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Author Topic: Stupid Question - Pitch of CW  (Read 651 times)
UBERNEWB
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Posts: 6




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« on: March 18, 2003, 08:27:06 PM »

Hi.  I'm using the Koch Method CW Trainer by G4FON in conjunction with the Koch Receiver by KB2QX to learn CW.  So far so good, I think I am progressing well.

This is my question... what should I set the pitch of the CW at to make this as effective an exercise as possible?  Should I vary the pitch?  If so, through what range?  I think it is capable of 350 through 1300.

By the way, if anyone is interested in learning CW you should check out these 2 programs... just use a search engine and you should be able to find them without any problems.
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VE7AOP
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« Reply #1 on: March 18, 2003, 11:56:54 PM »

Interesting that you should pose this question about pitch. And I don't think its a stupid question as I'll explain.  I am currently trying to get my speed up to 30wpm.  (using G4FON, W1AW and random on-air qso's) A month ago I was getting very frustrated that I could not differentiate s h and 5, and v's and 4, etc... anything with more then 2 dits.  The problem seems to be pitch.  If the pitch is over 800HZ I have this problem with long dit strings. Under 800 less so - 600HZ almost perfect. It was either my ears or the computer sound hardware.  But on air listening seemed to show the same results.  My recommendation - use 600HZ. I find 400 to 600HZ a comfortable range.  It would be interesting to know whether anyone else has observed this aural/pitch relation with increased CW speed.
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NI0C
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« Reply #2 on: March 19, 2003, 08:09:37 AM »

Not a stupid question at all. Good advice from VE7AOP.  In Chapter 2 of his book, "Low Band DXing," ON4UN reports that: "it is very tiring to listen to a beat note over 700 Hz for extended periods of time. Also, the ability of the normal ear to discriminate signals very close in frequency is best at low frequencies."  He also states that one low band DX'er (W0ZV) likes 250 Hz!  I've been experimenting with changing the pitch on my TS-850s (it is adjustable in 50 Hz increments).  My current preference is 600 Hz.

73 de Chuck  NI0C
     
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KB1FLR
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« Reply #3 on: March 19, 2003, 10:48:58 AM »

I agree that pitch is important. I also have difficulty differentiating certain characters at higher pitches. Interestingly, I also use 600hz.

73 de Rick, KB1FLR
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WB2WIK
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« Reply #4 on: March 19, 2003, 12:37:04 PM »

I prefer even lower than 600 Hz, and usually use about 450 to 500 Hz (personal preference, there is no standard).

However, the TX offset in many transceivers is pre-set to something that cannot be changed (especially in older transceivers), and is typically 700 Hz, so it wouldn't be a bad idea to get used to listening at that pitch.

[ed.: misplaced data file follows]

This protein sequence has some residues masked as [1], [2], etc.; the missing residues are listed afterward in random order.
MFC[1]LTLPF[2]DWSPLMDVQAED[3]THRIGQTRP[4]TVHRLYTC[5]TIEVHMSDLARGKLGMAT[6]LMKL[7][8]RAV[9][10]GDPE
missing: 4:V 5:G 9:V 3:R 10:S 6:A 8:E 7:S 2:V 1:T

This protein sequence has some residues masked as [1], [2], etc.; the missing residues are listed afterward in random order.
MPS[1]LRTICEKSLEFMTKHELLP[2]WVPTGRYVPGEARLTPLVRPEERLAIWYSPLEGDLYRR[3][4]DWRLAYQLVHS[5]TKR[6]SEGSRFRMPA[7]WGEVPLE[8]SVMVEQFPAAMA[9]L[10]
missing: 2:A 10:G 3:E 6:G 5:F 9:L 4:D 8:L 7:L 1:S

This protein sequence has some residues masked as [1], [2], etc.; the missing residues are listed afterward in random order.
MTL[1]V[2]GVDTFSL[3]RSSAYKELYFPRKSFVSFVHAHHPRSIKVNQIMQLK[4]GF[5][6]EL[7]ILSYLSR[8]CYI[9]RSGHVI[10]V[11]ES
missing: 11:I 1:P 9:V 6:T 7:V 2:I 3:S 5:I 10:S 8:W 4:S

In rigs where the CW offset is fixed, as is the case with most rigs built prior to about 1987, you'll find that 600 or 700 Hz is the offset, so when you tune a station in to that pitch, you'll be "zero beat" (on the same frequency) with him.

WB2WIK/6
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UBERNEWB
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« Reply #5 on: March 19, 2003, 07:48:49 PM »

Great info everybody, thank you very much!  I'm going to stay with 600 to get my speed up.  Fiddling with the program for a bit after reading all you replies I find that 600 works well for me as far as "recognition" goes.  Right now that is most important I suppose, just to get these dits and dahs to make sense in my head!  Thanks again!

Dave


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N0IBY
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« Reply #6 on: March 20, 2003, 03:25:38 PM »

I tend to run towards the low side, also, probly around 400-500. For long runs i find that changing the pitch every 10 minutes or so (or less) helps also. I tend to start getting "drone syndrome" after a while and a new pitch helps my brain refocus. I've never worried much about TX offset, either. Everyone has RIT, let 'em use it Smiley
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N8UZE
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« Reply #7 on: March 22, 2003, 08:16:50 AM »

by N0IBY on March 20, 2003

"I tend to run towards the low side, also, probly around 400-500. For long runs i find that changing the pitch every 10 minutes or so (or less) helps also. I tend to start getting "drone syndrome" after a while and a new pitch helps my brain refocus. I've never worried much about TX offset, either. Everyone has RIT, let 'em use it Smiley"

Unfortunately, the person on the other end has no way to tell if you are running high or low on your transmit.  They will zero beat to the incoming signal.  If they don't get a response they will move on to someone else.  So it's really better for you to use either adjust the pitch on your radio or compensate with your RIT or XIT.


 
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N8UZE
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« Reply #8 on: March 22, 2003, 08:18:50 AM »

I find that I perfer the pitch on the high side (800 to 900). That may be due to the fact thay I am female though as women seem to prefer higher tones and hear them better than men do.  A higher percentage of men start losing their ability to hear the higher tones than women do as they age.
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